How to Find Out if You Are Pregnant in 12 Steps

For most women, missing a period is the most accurate sign of pregnancy, while others look for signs of pregnancy before a positive pregnancy test. Here are 12 things to consider when trying to conceive (TTC):

1. Calculate your period due date: The date your period is due is very important to find out if you are pregnant. Home pregnancy tests will not work unless you have missed your period. The due date of your period can be calculated by adding 28 days to the first day of your last period. If you have missed your period, it is best to wait a short amount of time before testing just to ensure the most accurate result.

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2. Notice breast changes: The breasts will become tender during the first few weeks of pregnancy. This change often signals to the woman that their period is coming unless they are trying to get pregnant.

3. Feeling tired: Fatigue is one of the first signs of pregnancy. If you are feeling unusually tired, but have few other symptoms (aside from the ones on this list) you may be pregnant.

4. Nausea and vomiting: For women who do not watch their period cycle closely, nausea and vomiting are often the reason they go to the doctor in the first place. Morning sickness is a great sign that you are pregnant.

5. Spotting and/or cramping: Many women do not believe they are pregnant because of the cramping and spotting that occurs. This spotting has nothing to do with a period. When the egg implants in the uterus some spotting and cramping can occur. This is what the woman is feeling.

6. Frequent trips to the bathroom: In very early pregnancy, the frequent trips to the bathroom have nothing to do with the weight of the fetus on the bladder. It does, however, have to do with the body preparing for pregnancy by increasing the fluid in the body.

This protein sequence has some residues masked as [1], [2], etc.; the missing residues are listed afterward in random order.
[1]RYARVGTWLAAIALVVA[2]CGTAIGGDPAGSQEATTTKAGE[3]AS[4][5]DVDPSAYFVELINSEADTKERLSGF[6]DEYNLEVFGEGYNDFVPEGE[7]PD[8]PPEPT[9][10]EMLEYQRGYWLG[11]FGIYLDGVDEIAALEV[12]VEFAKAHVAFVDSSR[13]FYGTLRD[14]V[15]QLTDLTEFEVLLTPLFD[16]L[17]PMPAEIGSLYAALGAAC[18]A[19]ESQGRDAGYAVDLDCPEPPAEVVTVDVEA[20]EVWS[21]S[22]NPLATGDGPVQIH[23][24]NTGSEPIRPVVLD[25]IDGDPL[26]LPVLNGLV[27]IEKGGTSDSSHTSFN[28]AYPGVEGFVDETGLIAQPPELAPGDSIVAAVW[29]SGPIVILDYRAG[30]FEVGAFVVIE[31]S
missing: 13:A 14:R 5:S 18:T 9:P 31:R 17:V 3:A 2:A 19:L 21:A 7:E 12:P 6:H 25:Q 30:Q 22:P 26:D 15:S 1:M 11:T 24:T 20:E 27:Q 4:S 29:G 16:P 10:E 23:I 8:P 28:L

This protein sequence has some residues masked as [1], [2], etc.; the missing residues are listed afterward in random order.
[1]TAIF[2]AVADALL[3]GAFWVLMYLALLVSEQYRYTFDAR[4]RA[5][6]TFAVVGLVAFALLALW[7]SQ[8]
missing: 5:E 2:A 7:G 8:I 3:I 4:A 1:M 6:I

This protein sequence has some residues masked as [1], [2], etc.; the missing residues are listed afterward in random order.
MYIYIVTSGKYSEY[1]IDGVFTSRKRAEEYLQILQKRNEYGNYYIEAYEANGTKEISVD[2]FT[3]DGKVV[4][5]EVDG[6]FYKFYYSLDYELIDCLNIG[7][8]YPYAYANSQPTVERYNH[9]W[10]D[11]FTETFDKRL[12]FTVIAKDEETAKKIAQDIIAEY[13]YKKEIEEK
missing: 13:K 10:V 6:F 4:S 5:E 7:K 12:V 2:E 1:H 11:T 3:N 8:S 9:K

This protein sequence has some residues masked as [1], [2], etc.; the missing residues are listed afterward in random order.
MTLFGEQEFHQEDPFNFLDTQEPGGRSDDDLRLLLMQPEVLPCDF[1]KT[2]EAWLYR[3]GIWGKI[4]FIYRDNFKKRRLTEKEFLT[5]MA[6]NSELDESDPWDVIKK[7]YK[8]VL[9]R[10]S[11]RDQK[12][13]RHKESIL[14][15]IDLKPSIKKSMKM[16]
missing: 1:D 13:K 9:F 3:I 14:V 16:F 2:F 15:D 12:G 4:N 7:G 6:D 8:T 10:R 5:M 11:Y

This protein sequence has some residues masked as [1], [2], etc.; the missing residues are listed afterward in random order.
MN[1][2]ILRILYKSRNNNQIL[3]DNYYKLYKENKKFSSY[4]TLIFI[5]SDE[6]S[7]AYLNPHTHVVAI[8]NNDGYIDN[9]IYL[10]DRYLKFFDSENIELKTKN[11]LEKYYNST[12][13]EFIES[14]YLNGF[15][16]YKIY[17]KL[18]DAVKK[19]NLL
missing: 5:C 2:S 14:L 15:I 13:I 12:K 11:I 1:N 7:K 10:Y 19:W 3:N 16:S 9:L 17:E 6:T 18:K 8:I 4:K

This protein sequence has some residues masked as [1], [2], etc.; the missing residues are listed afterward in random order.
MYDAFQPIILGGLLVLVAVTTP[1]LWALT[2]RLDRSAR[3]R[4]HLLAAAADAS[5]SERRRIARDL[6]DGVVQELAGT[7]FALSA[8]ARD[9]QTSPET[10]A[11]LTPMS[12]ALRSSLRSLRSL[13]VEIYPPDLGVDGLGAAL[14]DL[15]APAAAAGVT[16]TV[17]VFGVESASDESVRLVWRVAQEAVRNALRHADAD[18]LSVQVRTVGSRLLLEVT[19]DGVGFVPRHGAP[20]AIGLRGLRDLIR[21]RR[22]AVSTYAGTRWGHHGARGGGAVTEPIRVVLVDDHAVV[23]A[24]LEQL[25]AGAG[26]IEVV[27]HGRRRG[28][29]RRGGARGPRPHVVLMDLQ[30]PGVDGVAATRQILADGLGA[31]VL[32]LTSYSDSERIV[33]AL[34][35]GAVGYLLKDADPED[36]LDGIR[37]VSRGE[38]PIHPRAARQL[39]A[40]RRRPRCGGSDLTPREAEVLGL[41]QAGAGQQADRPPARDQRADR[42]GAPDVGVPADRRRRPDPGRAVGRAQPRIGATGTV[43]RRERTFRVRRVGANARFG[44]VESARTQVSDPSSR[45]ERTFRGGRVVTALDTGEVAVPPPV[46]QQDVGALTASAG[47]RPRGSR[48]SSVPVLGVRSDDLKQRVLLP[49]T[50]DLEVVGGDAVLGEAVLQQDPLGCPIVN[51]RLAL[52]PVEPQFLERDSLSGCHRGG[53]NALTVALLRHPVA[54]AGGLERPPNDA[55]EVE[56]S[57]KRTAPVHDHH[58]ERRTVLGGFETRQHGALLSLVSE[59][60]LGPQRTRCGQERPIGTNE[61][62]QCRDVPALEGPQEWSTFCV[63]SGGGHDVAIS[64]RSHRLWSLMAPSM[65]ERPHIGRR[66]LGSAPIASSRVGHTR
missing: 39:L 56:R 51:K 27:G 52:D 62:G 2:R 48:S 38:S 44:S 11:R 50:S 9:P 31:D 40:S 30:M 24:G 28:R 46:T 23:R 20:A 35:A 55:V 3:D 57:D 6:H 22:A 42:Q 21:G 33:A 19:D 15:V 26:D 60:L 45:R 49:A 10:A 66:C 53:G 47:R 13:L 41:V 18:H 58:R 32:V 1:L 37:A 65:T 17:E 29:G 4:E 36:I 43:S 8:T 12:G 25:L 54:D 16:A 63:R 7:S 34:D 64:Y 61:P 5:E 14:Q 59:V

7. Infrequent or hard bowel movements: Constipation can also occur very early in pregnancy. The progesterone levels rise early in pregnancy which relaxes all the muscles of the body including the muscles that push waste through the intestine.

8. Darker areolas: The dark circle around the nipple is called the areola. If a woman is pregnant, these circles will get darker as early as the first day of her expected menstrual cycle. This is often the best indicator (aside from a positive pregnancy test) that a woman is pregnant.

9. Take a home pregnancy test: The home pregnancy test measures the level of hCG in the urine. Commonly, if the urine tests about 20 mlU/ml the test will be positive.

10. Repeat the home pregnancy test: If the test was negative and you still have not started your period within a week, retest. This is especially true for women with irregular periods. The home pregnancy test is not infallible so a blood test may need to be performed.

11. Verify with a blood test: A blood test can offer a positive result in as little as 5 days after intercourse. These tests can be expensive, especially if they are not covered by the insurance carrier and thus the blood test is often run to verify a positive home pregnancy result.

12. Sonogram or ultrasound: If both the urine and blood pregnancy tests are negative and the period has yet to begin, many obstetricians will perform a physical exam or an internal ultrasound. This test will be able to diagnose a pregnancy that is not viable and thus not releasing hCG into the urine or blood. 

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